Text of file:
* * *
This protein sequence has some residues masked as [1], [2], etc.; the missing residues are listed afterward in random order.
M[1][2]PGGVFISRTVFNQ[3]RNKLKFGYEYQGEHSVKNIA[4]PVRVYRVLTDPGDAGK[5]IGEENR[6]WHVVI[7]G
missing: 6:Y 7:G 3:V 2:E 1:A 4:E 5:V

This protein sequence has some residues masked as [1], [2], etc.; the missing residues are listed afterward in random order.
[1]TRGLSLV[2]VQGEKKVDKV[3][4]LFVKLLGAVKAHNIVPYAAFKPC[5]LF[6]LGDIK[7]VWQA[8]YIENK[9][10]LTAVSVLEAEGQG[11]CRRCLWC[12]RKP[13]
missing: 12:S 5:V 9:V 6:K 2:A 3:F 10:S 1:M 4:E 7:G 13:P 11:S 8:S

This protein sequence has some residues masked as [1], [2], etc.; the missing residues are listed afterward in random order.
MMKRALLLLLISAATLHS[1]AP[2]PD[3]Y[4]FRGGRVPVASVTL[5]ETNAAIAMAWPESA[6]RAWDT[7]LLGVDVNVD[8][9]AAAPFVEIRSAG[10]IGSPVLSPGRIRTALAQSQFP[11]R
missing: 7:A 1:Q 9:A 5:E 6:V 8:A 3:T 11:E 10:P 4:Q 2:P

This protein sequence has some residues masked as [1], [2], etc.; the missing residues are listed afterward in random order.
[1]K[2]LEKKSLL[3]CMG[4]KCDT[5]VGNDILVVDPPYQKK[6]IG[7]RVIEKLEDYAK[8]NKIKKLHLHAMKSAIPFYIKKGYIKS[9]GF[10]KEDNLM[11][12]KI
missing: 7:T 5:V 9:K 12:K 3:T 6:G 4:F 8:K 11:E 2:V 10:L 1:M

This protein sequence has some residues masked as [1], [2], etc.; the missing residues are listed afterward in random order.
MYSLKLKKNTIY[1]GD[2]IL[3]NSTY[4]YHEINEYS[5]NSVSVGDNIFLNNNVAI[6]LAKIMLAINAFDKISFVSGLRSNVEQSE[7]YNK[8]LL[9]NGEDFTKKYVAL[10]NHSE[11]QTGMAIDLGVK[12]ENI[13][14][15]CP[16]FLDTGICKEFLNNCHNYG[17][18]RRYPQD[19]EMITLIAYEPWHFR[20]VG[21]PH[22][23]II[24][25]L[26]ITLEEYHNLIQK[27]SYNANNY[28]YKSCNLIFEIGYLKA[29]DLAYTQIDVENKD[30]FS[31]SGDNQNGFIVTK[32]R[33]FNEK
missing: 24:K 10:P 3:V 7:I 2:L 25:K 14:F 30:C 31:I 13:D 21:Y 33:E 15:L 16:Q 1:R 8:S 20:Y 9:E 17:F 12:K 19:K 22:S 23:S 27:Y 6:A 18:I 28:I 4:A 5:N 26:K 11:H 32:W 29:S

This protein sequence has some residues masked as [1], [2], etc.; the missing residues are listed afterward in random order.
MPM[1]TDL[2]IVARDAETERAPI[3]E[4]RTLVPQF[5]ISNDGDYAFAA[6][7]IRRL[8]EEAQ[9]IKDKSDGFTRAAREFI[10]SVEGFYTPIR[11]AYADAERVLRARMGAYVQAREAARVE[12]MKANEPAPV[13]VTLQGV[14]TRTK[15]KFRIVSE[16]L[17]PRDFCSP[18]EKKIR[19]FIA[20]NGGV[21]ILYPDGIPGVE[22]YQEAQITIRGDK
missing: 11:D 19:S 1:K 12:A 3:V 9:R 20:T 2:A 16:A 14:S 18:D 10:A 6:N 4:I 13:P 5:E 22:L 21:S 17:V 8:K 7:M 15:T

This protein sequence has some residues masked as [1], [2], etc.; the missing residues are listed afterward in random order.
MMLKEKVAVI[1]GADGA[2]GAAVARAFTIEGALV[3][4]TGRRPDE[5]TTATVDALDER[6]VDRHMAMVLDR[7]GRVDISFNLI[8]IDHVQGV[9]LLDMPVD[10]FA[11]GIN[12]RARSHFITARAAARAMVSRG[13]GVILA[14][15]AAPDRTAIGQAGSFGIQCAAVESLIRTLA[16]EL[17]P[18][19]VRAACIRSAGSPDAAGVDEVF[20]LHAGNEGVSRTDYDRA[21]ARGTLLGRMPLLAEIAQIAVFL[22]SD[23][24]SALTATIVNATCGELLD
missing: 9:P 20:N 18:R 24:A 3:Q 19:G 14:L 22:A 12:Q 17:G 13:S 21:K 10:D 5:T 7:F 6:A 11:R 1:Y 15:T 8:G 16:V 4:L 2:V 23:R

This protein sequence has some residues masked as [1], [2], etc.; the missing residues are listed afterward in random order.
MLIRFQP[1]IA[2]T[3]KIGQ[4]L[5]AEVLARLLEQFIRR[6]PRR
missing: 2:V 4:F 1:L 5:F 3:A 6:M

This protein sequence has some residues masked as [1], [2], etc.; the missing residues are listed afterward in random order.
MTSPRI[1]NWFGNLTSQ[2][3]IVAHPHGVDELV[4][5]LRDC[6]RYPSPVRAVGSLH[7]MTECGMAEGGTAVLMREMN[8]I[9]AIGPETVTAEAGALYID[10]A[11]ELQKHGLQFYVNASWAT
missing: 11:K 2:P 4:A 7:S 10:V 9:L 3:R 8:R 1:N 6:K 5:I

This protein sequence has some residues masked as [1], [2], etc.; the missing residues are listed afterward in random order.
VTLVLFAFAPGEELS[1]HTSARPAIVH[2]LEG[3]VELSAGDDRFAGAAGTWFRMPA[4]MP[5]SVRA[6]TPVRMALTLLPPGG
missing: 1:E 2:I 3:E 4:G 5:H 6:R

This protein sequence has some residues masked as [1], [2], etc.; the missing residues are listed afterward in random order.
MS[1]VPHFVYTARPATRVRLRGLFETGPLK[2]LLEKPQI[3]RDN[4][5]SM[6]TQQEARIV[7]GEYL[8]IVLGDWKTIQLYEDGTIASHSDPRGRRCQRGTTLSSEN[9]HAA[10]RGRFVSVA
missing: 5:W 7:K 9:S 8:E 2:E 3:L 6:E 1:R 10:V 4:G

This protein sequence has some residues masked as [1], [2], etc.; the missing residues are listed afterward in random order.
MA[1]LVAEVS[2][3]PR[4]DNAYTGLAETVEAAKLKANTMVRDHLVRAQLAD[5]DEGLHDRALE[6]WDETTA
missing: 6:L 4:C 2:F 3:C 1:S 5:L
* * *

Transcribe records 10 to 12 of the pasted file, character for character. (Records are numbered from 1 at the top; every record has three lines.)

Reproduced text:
This protein sequence has some residues masked as [1], [2], etc.; the missing residues are listed afterward in random order.
VTLVLFAFAPGEELS[1]HTSARPAIVH[2]LEG[3]VELSAGDDRFAGAAGTWFRMPA[4]MP[5]SVRA[6]TPVRMALTLLPPGG
missing: 1:E 2:I 3:E 4:G 5:H 6:R

This protein sequence has some residues masked as [1], [2], etc.; the missing residues are listed afterward in random order.
MS[1]VPHFVYTARPATRVRLRGLFETGPLK[2]LLEKPQI[3]RDN[4][5]SM[6]TQQEARIV[7]GEYL[8]IVLGDWKTIQLYEDGTIASHSDPRGRRCQRGTTLSSEN[9]HAA[10]RGRFVSVA
missing: 5:W 7:K 9:S 8:E 2:E 3:L 6:E 1:R 10:V 4:G

This protein sequence has some residues masked as [1], [2], etc.; the missing residues are listed afterward in random order.
MA[1]LVAEVS[2][3]PR[4]DNAYTGLAETVEAAKLKANTMVRDHLVRAQLAD[5]DEGLHDRALE[6]WDETTA
missing: 6:L 4:C 2:F 3:C 1:S 5:L